Three years ago the Food Babe, Vani Hari, submitted a public records request to my university. I have always been a vocal about Hari, both in her egregious errors as well as her talents as a motivational pre-Goop peddler of generally poor advice. Of course, a blind squirrel does find a nut here and there, so I agree with her on some facets about food and farming.
But Hari was convinced that my criticisms were being dictated by the Biotech Industry Mothership, and that an independent scientist could not possibly find flaw with her analyses and recommendations.
This is the text from her blog about the need to file the request. She wanted to unveil how the "food industry" used me to "control science and deliver their PR and lobbying messaging." She got a big fat goose egg.
She exploited transparency laws and requested tens of thousands of pages of my personal emails. They were delivered to her promptly and at great taxpayer expense.
And three years later that incredible stack of documents has yielded zero outcomes that support her allegations.
I bring this up over 1000 days later for a couple of reasons. First, taxpayers are paying a fortune to comply with transparency laws. These are important rules that were put in place so that media could quickly have access to records of government officials, keeping them honest.
But somewhere along the line this all was extended to cover the private correspondences and paperwork of university professors. I'm always glad to comply, but it takes huge amounts of work time that I'd rather spend with students and research. It also is exceedingly expensive, as an attorney must go through each document and redact student, health and proprietary information.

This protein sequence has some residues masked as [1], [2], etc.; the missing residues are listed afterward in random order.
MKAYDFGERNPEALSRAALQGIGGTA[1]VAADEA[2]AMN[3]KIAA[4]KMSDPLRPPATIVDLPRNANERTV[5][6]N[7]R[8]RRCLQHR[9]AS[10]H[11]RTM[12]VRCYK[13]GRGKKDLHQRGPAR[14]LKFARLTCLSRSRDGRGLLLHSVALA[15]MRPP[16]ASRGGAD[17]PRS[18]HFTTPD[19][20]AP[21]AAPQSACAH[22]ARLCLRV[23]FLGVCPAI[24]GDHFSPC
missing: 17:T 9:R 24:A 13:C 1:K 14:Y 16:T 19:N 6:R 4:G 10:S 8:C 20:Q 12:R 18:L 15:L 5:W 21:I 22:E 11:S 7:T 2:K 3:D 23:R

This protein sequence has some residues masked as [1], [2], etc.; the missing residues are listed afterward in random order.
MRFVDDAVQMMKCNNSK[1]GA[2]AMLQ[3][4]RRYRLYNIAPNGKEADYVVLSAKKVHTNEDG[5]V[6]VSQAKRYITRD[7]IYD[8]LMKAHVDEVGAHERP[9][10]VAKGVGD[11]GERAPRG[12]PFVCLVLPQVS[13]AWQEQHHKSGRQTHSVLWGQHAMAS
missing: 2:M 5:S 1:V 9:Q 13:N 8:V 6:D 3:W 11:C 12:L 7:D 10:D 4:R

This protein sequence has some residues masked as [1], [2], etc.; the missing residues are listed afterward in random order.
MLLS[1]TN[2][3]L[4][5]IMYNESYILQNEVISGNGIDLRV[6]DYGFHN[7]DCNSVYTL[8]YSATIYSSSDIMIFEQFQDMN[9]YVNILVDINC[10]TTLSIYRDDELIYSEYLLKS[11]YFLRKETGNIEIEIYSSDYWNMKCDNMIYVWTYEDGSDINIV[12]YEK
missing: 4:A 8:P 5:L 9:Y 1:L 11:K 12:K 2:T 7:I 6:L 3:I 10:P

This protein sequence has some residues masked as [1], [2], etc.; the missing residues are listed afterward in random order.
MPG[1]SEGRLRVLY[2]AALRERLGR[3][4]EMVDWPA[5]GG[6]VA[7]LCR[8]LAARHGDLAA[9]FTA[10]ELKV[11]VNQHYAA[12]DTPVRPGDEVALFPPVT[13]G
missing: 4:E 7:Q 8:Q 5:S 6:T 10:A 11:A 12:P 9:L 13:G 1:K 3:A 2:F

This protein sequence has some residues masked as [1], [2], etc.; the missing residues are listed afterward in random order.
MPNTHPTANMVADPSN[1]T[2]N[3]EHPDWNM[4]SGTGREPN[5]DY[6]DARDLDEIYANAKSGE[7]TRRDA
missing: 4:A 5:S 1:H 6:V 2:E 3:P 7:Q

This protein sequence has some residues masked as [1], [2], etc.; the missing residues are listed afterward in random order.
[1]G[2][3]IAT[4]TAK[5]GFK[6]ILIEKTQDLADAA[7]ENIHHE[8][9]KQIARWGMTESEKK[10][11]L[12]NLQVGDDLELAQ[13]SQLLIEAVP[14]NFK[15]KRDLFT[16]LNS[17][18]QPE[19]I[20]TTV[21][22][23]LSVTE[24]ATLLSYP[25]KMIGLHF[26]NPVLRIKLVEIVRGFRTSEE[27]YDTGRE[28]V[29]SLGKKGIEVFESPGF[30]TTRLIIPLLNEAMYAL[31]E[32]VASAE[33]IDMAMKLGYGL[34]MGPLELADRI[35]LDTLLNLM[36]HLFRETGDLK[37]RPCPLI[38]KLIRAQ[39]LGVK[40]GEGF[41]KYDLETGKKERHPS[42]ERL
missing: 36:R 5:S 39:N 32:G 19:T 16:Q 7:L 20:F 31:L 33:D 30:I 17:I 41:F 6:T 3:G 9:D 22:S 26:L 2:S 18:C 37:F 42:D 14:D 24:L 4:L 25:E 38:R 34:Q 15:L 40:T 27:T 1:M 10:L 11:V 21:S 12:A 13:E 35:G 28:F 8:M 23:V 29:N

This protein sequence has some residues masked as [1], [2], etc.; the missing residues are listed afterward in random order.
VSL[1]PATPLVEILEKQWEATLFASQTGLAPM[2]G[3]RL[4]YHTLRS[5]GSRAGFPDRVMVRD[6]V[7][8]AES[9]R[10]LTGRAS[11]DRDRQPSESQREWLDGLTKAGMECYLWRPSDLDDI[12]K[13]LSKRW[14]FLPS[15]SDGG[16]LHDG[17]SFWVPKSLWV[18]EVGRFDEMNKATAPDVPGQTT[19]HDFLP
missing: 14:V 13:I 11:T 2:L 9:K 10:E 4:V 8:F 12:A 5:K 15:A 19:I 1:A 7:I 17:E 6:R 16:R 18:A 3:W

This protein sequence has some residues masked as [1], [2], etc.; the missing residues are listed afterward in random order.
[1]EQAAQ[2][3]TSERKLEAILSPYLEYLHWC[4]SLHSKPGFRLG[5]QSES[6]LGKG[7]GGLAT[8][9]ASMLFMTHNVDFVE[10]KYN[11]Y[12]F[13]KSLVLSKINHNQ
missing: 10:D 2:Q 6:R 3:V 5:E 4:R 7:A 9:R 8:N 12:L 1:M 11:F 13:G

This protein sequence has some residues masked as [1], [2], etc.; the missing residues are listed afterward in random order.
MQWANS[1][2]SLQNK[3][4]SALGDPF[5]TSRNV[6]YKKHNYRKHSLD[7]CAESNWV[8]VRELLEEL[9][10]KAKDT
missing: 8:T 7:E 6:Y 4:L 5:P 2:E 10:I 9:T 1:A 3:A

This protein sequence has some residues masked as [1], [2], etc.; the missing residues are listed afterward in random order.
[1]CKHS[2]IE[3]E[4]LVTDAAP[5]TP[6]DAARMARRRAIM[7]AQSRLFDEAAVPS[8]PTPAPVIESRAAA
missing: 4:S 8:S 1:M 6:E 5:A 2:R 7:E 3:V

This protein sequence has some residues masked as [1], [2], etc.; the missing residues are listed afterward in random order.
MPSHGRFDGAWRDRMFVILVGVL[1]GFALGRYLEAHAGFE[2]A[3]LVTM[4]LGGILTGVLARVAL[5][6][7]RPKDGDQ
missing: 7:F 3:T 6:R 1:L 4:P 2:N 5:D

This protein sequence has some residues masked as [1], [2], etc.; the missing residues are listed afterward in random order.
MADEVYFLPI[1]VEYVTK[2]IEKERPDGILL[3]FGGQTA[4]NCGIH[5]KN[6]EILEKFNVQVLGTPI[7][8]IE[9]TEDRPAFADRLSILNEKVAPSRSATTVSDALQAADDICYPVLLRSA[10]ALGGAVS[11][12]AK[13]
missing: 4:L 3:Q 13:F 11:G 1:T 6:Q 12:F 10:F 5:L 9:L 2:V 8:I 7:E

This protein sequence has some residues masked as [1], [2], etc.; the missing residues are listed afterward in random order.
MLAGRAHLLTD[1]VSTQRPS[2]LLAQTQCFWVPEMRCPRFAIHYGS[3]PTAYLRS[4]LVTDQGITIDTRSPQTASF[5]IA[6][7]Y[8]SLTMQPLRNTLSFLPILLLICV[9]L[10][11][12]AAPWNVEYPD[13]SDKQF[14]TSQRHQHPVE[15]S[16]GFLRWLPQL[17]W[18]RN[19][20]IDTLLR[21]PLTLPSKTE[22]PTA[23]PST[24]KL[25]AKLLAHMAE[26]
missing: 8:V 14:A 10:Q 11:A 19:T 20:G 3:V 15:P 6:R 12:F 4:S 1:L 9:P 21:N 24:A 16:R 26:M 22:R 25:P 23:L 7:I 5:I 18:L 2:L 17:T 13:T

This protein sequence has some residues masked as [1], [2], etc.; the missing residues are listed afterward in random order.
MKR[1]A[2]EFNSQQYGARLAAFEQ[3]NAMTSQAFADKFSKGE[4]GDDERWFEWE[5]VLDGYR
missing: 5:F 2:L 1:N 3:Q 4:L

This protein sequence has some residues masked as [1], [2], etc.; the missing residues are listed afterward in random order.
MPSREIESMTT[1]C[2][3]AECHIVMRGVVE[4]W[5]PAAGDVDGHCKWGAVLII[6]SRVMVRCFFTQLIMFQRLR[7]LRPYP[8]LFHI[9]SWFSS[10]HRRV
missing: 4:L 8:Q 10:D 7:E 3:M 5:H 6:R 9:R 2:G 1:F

It also confirms my original hunch about these witch hunts. People like Hari don't reach out and ask questions or pick up a phone-- they grab your private correspondence and then tell the story they want to tell from it.
But high marks to Vani for not making something out of nothing like others have done. She refrained from endless innuendo and taking lines out of context to build support for her (failed) hypothesis.
Back in September of 2015 when I was literally dying from anxiety and depression and contemplating quitting science, this blog post and the doxing that occurred in the comments section was devastating.
But three years later the truth clearly won. There was nothing there.
No secret collusion.
No corporate PR messaging.
Just thousands of pages of email from a simple guy that does his job and corrects those that deceive the public for personal gain.
Back in 2015 therapists told me that time would be kind. At least with The Food Babe's allegations, they were correct.